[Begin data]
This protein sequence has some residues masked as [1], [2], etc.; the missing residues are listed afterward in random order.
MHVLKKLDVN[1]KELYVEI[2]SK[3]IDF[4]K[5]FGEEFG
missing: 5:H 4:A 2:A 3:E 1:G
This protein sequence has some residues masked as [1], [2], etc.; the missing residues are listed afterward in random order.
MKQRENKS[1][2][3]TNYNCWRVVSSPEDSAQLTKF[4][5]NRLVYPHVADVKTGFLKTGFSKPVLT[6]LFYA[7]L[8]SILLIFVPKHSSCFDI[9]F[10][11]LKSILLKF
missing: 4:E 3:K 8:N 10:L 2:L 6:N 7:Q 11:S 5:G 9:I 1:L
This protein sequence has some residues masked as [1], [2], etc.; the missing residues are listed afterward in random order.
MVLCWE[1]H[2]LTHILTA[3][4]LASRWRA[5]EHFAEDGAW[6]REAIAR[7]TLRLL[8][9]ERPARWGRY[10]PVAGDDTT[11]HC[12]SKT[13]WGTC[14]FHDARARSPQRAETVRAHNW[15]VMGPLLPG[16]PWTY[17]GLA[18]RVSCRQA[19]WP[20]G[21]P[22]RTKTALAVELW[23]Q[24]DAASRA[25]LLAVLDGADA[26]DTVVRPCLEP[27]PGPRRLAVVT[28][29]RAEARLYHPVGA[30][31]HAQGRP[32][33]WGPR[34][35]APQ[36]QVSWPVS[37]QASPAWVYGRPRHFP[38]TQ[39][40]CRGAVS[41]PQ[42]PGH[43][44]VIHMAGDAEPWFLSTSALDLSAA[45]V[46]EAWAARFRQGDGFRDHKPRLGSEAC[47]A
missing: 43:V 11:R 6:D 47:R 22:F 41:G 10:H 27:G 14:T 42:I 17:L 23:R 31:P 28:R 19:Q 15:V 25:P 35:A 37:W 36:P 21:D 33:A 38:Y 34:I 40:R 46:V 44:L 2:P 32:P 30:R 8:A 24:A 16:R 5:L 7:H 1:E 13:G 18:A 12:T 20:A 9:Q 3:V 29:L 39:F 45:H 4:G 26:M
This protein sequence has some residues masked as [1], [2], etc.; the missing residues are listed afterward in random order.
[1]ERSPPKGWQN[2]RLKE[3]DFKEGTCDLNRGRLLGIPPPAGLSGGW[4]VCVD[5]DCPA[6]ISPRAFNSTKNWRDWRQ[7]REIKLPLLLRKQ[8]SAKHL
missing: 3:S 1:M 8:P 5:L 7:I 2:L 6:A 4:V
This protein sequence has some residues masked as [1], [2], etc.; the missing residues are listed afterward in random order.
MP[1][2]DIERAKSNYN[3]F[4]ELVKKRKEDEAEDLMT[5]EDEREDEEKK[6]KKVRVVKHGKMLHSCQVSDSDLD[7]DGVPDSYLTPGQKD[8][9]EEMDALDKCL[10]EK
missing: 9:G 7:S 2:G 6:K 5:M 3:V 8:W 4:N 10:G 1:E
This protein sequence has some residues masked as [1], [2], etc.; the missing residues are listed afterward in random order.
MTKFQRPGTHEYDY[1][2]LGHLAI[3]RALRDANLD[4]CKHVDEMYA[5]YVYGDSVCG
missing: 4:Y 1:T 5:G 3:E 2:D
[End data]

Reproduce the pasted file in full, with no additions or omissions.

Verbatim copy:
This protein sequence has some residues masked as [1], [2], etc.; the missing residues are listed afterward in random order.
MHVLKKLDVN[1]KELYVEI[2]SK[3]IDF[4]K[5]FGEEFG
missing: 5:H 4:A 2:A 3:E 1:G
This protein sequence has some residues masked as [1], [2], etc.; the missing residues are listed afterward in random order.
MKQRENKS[1][2][3]TNYNCWRVVSSPEDSAQLTKF[4][5]NRLVYPHVADVKTGFLKTGFSKPVLT[6]LFYA[7]L[8]SILLIFVPKHSSCFDI[9]F[10][11]LKSILLKF
missing: 4:E 3:K 8:N 10:L 2:L 6:N 7:Q 11:S 5:G 9:I 1:L
This protein sequence has some residues masked as [1], [2], etc.; the missing residues are listed afterward in random order.
MVLCWE[1]H[2]LTHILTA[3][4]LASRWRA[5]EHFAEDGAW[6]REAIAR[7]TLRLL[8][9]ERPARWGRY[10]PVAGDDTT[11]HC[12]SKT[13]WGTC[14]FHDARARSPQRAETVRAHNW[15]VMGPLLPG[16]PWTY[17]GLA[18]RVSCRQA[19]WP[20]G[21]P[22]RTKTALAVELW[23]Q[24]DAASRA[25]LLAVLDGADA[26]DTVVRPCLEP[27]PGPRRLAVVT[28][29]RAEARLYHPVGA[30][31]HAQGRP[32][33]WGPR[34][35]APQ[36]QVSWPVS[37]QASPAWVYGRPRHFP[38]TQ[39][40]CRGAVS[41]PQ[42]PGH[43][44]VIHMAGDAEPWFLSTSALDLSAA[45]V[46]EAWAARFRQGDGFRDHKPRLGSEAC[47]A
missing: 43:V 11:R 6:D 47:R 22:F 41:G 10:H 27:G 14:T 42:I 17:L 23:R 31:P 28:R 19:Q 15:V 25:P 35:A 37:W 36:P 21:D 33:A 38:Y 34:I 40:R 46:V 44:L 2:P 32:P 30:R 8:A 24:A 16:R 5:L 7:H 1:E 13:G 18:A 12:T 20:A 9:Q 3:V 29:L 39:F 45:H 4:G 26:M
This protein sequence has some residues masked as [1], [2], etc.; the missing residues are listed afterward in random order.
[1]ERSPPKGWQN[2]RLKE[3]DFKEGTCDLNRGRLLGIPPPAGLSGGW[4]VCVD[5]DCPA[6]ISPRAFNSTKNWRDWRQ[7]REIKLPLLLRKQ[8]SAKHL
missing: 3:S 1:M 8:P 5:L 7:I 2:L 6:A 4:V
This protein sequence has some residues masked as [1], [2], etc.; the missing residues are listed afterward in random order.
MP[1][2]DIERAKSNYN[3]F[4]ELVKKRKEDEAEDLMT[5]EDEREDEEKK[6]KKVRVVKHGKMLHSCQVSDSDLD[7]DGVPDSYLTPGQKD[8][9]EEMDALDKCL[10]EK
missing: 9:G 7:S 2:G 6:K 5:M 3:V 8:W 4:N 10:G 1:E
This protein sequence has some residues masked as [1], [2], etc.; the missing residues are listed afterward in random order.
MTKFQRPGTHEYDY[1][2]LGHLAI[3]RALRDANLD[4]CKHVDEMYA[5]YVYGDSVCG
missing: 4:Y 1:T 5:G 3:E 2:D